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Women Traficking to the Middle East escalates

12.04.2024 | VOA


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The sentencing of a Zimbabwean to 30 years in prison for trafficking nine women to Oman in the Middle East has again brought to the fore the struggles the southern African nation is facing in an attempt to curb modern-day slavery.

Caroline Ziyanga, 42, was convicted by a Harare magistrate for working with traffickers in Oman to entice the victims by promising them jobs in Dubai with a US$800 monthly salary. However, the women ended up in Oman where they were exploited.

The state-leaning Herald newspaper says Harare had to send an Anti-Trafficking Ministerial Committee to Oman to push for the release of the nine. The paper says the government though had to “compensate” the employers who had enslaved the nine women as they claimed they had “bought them”. This is not an isolated case as Zimbabwe in 2016, repatriated 213 citizens who had been trafficked to the Middle East, mostly to Kuwait on promises of lucrative jobs only to end up being forced into prostitution and forced labor.

US Trafficking In-Person Report

The US State Department’s Trafficking in Persons Report has described Zimbabwe as “one of the Sub-Saharan African nations grappling with a serious undercurrent of human trafficking. She has also turned into a source, destination, and transit for this scourge.”

Washington says traffickers have exploited Zimbabwean women in “domestic servitude, forced labor, and sex trafficking in Iraq, Kenya, Kuwait, Oman, Saudi Arabia, the People’s Republic of China (PRC), and Uganda, often under the guise of legitimate employment.” The State Department says Zimbabwe is a transit country for “migrants vulnerable to exploitation and trafficking victims, including Somalis, Ethiopians, Malawians, and Zambians en route to South Africa.”

Zimbabwe’s Vice President Constantino Chiwenga has previously admitted that human trafficking is a problem the government is grappling with calling it a “real and present danger.” Through tough legislations, Harare has vowed to deal with the crisis.”

But convictions are extremely rare. The latest case is only 7th such high-profile successful prosecution in decades including the domestic sex trafficker Witness Jichichi who was sentenced to 70 years imprisonment in 2022 after trafficking a married woman and staying with her without her consent for two months.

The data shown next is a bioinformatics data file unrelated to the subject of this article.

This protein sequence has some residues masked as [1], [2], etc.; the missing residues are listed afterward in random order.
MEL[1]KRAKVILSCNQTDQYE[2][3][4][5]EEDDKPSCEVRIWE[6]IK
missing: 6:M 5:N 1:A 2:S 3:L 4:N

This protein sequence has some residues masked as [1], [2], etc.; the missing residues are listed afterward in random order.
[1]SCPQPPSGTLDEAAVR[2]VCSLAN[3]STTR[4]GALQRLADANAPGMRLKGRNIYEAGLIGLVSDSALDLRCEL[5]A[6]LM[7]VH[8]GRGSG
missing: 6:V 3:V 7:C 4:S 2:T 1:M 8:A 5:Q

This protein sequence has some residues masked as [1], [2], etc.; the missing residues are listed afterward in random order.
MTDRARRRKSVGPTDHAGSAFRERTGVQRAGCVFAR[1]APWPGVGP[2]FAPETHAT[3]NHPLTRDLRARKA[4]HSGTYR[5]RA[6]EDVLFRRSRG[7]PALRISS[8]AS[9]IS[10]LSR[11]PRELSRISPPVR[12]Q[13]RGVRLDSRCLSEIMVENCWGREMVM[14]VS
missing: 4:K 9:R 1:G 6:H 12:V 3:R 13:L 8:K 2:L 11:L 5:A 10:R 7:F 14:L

Zimbabwe Human Rights Association executive director, Dzikamai Bere, told VOA Zimbabwe Service that Zimbabwe’s policing methods are also to blame for the low conviction rates. “We are a country that is notorious for torturing its accused persons until they admit to crimes and once those cases go to superior courts, they are thrown away because of illegally obtained evidence.”

Bere adds, “We have had several reports that show the role of corruption in affecting the state’s capacity for law enforcement, this is because the persons who are charged with implementing these laws and enforcing them are poorly paid. We have seen through the gold mafia (Al Jazeera’s report on the alleged looting of Zimbabwe’s gold) that our borders are very porous because of corruption. As a result, if we have gold coming out and lots of money coming in through those borders, the same problem reflects when it comes to the attempt to combat trafficking in persons, as these traffickers tend to take advantage of the porous borders.”

He says because of unemployment and ballooning inflation, the highest in the world, Zimbabweans are desperate to leave the country and are easily manipulated by human traffickers.

Government Response

Launching the Zimbabwe Anti Trafficking in Person National Actions Policy Plan last year, Chiwenga promised that Harare would strive to address the economic crisis. “ Our vision is that by 2030, as the country attains the upper middle-income status, and improved quality of life with better jobs, as well as increased incomes, our country will not be an attractive source and haven for perpetrators of human traffickers.”

But critics say this is difficult to attain as Zimbabwe like most regional countries is grappling with the effects of a devastating El Nino-induced drought. This is worsened by the reduced commodity prices as Harare relies on exports of platinum, diamonds and gold.

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